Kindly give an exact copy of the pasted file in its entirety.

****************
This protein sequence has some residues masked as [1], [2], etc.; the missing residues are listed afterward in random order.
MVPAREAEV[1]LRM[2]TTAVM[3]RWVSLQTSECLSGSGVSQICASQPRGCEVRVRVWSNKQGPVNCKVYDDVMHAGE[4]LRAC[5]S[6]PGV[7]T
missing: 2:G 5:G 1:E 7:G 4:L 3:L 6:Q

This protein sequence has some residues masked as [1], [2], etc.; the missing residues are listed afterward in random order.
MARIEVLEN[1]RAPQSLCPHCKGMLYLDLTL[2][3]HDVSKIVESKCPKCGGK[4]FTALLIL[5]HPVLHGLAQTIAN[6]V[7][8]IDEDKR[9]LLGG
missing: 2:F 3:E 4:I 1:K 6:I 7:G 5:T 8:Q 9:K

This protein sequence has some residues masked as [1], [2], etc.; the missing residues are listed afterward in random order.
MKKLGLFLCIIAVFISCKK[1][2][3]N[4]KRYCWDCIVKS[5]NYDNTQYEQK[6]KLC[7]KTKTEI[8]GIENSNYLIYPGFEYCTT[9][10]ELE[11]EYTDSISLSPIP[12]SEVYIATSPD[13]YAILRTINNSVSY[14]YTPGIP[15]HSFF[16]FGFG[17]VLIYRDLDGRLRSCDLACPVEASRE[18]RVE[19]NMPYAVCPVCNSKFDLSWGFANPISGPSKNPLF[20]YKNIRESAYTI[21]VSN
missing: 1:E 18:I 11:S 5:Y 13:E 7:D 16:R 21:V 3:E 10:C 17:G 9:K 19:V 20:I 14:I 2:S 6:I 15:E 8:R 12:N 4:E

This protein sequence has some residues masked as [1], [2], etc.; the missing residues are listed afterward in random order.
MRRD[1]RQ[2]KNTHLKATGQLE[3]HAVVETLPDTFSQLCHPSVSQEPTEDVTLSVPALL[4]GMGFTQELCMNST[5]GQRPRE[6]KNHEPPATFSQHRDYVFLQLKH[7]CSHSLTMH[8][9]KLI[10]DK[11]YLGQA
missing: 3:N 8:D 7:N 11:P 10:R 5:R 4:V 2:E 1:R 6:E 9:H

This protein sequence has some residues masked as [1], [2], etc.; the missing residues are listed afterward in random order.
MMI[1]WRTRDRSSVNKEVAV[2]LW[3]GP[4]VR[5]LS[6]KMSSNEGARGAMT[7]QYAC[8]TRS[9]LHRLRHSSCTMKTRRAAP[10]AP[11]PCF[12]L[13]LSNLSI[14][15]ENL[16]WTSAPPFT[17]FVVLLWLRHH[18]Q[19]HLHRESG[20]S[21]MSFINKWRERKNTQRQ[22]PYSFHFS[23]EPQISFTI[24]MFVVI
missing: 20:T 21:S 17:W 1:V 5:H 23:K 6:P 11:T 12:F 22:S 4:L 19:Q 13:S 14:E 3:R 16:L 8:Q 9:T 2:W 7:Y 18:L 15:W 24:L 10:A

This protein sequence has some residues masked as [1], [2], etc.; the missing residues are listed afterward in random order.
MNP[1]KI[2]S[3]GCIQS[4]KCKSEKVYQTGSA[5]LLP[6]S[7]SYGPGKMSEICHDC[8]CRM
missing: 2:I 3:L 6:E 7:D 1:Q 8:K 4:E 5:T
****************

This protein sequence has some residues masked as [1], [2], etc.; the missing residues are listed afterward in random order.
MVPAREAEV[1]LRM[2]TTAVM[3]RWVSLQTSECLSGSGVSQICASQPRGCEVRVRVWSNKQGPVNCKVYDDVMHAGE[4]LRAC[5]S[6]PGV[7]T
missing: 2:G 5:G 1:E 7:G 4:L 3:L 6:Q

This protein sequence has some residues masked as [1], [2], etc.; the missing residues are listed afterward in random order.
MARIEVLEN[1]RAPQSLCPHCKGMLYLDLTL[2][3]HDVSKIVESKCPKCGGK[4]FTALLIL[5]HPVLHGLAQTIAN[6]V[7][8]IDEDKR[9]LLGG
missing: 2:F 3:E 4:I 1:K 6:I 7:G 5:T 8:Q 9:K

This protein sequence has some residues masked as [1], [2], etc.; the missing residues are listed afterward in random order.
MKKLGLFLCIIAVFISCKK[1][2][3]N[4]KRYCWDCIVKS[5]NYDNTQYEQK[6]KLC[7]KTKTEI[8]GIENSNYLIYPGFEYCTT[9][10]ELE[11]EYTDSISLSPIP[12]SEVYIATSPD[13]YAILRTINNSVSY[14]YTPGIP[15]HSFF[16]FGFG[17]VLIYRDLDGRLRSCDLACPVEASRE[18]RVE[19]NMPYAVCPVCNSKFDLSWGFANPISGPSKNPLF[20]YKNIRESAYTI[21]VSN
missing: 1:E 18:I 11:S 5:Y 13:E 7:D 16:R 21:V 3:E 10:C 17:G 9:K 19:V 20:I 14:I 2:S 6:I 15:E 8:R 12:N 4:E

This protein sequence has some residues masked as [1], [2], etc.; the missing residues are listed afterward in random order.
MRRD[1]RQ[2]KNTHLKATGQLE[3]HAVVETLPDTFSQLCHPSVSQEPTEDVTLSVPALL[4]GMGFTQELCMNST[5]GQRPRE[6]KNHEPPATFSQHRDYVFLQLKH[7]CSHSLTMH[8][9]KLI[10]DK[11]YLGQA
missing: 3:N 8:D 7:N 11:P 10:R 5:R 4:V 2:E 1:R 6:E 9:H

This protein sequence has some residues masked as [1], [2], etc.; the missing residues are listed afterward in random order.
MMI[1]WRTRDRSSVNKEVAV[2]LW[3]GP[4]VR[5]LS[6]KMSSNEGARGAMT[7]QYAC[8]TRS[9]LHRLRHSSCTMKTRRAAP[10]AP[11]PCF[12]L[13]LSNLSI[14][15]ENL[16]WTSAPPFT[17]FVVLLWLRHH[18]Q[19]HLHRESG[20]S[21]MSFINKWRERKNTQRQ[22]PYSFHFS[23]EPQISFTI[24]MFVVI
missing: 20:T 21:S 17:W 1:V 5:H 23:K 6:P 11:T 12:F 22:S 4:L 19:Q 13:S 14:E 3:R 16:L 8:Q 9:T 2:W 7:Y 18:L 15:W 24:L 10:A

This protein sequence has some residues masked as [1], [2], etc.; the missing residues are listed afterward in random order.
MNP[1]KI[2]S[3]GCIQS[4]KCKSEKVYQTGSA[5]LLP[6]S[7]SYGPGKMSEICHDC[8]CRM
missing: 2:I 3:L 6:E 7:D 1:Q 8:K 4:E 5:T